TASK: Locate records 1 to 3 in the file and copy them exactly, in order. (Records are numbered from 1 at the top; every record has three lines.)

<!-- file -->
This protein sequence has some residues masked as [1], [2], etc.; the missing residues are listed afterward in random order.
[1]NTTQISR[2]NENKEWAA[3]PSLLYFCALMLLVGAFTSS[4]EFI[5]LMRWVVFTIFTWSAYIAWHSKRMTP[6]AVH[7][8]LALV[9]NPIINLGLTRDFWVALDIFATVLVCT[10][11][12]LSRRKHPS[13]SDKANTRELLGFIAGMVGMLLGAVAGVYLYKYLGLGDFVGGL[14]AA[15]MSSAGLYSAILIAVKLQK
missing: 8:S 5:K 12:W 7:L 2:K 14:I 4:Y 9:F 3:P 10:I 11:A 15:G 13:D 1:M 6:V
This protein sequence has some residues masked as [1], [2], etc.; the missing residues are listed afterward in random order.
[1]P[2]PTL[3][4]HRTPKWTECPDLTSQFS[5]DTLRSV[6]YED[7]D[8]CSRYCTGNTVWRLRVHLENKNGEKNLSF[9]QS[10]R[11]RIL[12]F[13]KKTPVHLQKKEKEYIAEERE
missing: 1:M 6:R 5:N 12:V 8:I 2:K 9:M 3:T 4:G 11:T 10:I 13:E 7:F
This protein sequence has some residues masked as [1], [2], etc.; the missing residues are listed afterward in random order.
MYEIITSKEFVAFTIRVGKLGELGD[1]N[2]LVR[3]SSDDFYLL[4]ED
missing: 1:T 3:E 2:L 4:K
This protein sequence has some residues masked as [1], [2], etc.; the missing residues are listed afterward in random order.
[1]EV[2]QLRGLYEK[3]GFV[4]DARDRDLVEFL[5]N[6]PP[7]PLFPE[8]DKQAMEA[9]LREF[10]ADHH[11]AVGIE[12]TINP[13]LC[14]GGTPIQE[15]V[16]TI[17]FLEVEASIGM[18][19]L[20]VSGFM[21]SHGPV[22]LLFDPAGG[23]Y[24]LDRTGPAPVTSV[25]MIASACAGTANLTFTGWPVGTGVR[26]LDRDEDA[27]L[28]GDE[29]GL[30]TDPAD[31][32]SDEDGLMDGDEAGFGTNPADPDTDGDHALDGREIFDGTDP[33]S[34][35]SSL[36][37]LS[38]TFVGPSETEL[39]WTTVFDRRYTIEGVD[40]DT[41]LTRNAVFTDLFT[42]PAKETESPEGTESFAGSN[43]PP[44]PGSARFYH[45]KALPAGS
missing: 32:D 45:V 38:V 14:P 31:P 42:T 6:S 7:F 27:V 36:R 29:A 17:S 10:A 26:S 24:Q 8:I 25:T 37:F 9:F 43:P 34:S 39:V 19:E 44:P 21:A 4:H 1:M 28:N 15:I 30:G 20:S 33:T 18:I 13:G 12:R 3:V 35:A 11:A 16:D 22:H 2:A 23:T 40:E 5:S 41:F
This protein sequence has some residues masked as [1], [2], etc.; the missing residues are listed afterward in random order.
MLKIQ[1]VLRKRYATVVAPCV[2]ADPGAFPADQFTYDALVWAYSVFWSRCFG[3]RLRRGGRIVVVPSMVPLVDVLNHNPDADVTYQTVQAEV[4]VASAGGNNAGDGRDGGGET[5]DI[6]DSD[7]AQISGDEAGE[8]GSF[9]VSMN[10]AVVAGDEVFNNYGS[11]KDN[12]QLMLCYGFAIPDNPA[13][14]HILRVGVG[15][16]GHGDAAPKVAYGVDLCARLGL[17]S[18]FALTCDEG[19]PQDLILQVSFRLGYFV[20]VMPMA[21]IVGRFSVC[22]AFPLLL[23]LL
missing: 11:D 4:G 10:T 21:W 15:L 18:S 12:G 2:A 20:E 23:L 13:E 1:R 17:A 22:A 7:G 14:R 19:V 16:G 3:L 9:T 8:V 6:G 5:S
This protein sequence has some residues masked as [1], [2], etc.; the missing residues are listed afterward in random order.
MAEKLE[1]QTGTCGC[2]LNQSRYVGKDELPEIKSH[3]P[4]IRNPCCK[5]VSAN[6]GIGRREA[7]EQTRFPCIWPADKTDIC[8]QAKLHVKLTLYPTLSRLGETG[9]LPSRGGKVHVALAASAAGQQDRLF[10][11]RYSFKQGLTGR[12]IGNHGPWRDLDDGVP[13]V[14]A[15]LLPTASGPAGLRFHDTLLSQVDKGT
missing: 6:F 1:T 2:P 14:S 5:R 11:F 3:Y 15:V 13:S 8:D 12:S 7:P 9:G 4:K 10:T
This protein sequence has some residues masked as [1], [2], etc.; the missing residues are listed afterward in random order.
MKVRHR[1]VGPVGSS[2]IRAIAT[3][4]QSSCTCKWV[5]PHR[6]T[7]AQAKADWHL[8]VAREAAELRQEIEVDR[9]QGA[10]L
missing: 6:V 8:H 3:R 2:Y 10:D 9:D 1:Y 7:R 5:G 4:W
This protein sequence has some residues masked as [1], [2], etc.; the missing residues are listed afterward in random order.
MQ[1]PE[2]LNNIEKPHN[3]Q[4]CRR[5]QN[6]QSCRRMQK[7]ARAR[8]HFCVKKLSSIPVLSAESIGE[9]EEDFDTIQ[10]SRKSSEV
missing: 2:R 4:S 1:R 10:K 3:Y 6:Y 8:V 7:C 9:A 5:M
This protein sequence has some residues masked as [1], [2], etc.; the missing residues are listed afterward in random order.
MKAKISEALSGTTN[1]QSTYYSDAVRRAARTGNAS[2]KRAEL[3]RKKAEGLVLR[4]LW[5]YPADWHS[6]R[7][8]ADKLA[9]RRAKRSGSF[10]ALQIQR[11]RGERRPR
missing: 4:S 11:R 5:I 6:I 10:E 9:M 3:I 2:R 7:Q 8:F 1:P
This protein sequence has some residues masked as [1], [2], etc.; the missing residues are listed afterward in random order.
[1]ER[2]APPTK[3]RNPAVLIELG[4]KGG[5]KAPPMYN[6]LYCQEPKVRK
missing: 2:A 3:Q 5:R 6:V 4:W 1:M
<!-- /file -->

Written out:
This protein sequence has some residues masked as [1], [2], etc.; the missing residues are listed afterward in random order.
[1]NTTQISR[2]NENKEWAA[3]PSLLYFCALMLLVGAFTSS[4]EFI[5]LMRWVVFTIFTWSAYIAWHSKRMTP[6]AVH[7][8]LALV[9]NPIINLGLTRDFWVALDIFATVLVCT[10][11][12]LSRRKHPS[13]SDKANTRELLGFIAGMVGMLLGAVAGVYLYKYLGLGDFVGGL[14]AA[15]MSSAGLYSAILIAVKLQK
missing: 8:S 5:K 12:W 7:L 2:K 14:I 4:Y 9:F 3:P 10:I 11:A 15:G 13:D 1:M 6:V
This protein sequence has some residues masked as [1], [2], etc.; the missing residues are listed afterward in random order.
[1]P[2]PTL[3][4]HRTPKWTECPDLTSQFS[5]DTLRSV[6]YED[7]D[8]CSRYCTGNTVWRLRVHLENKNGEKNLSF[9]QS[10]R[11]RIL[12]F[13]KKTPVHLQKKEKEYIAEERE
missing: 1:M 6:R 5:N 12:V 8:I 2:K 9:M 3:T 4:G 11:T 10:I 13:E 7:F
This protein sequence has some residues masked as [1], [2], etc.; the missing residues are listed afterward in random order.
MYEIITSKEFVAFTIRVGKLGELGD[1]N[2]LVR[3]SSDDFYLL[4]ED
missing: 1:T 3:E 2:L 4:K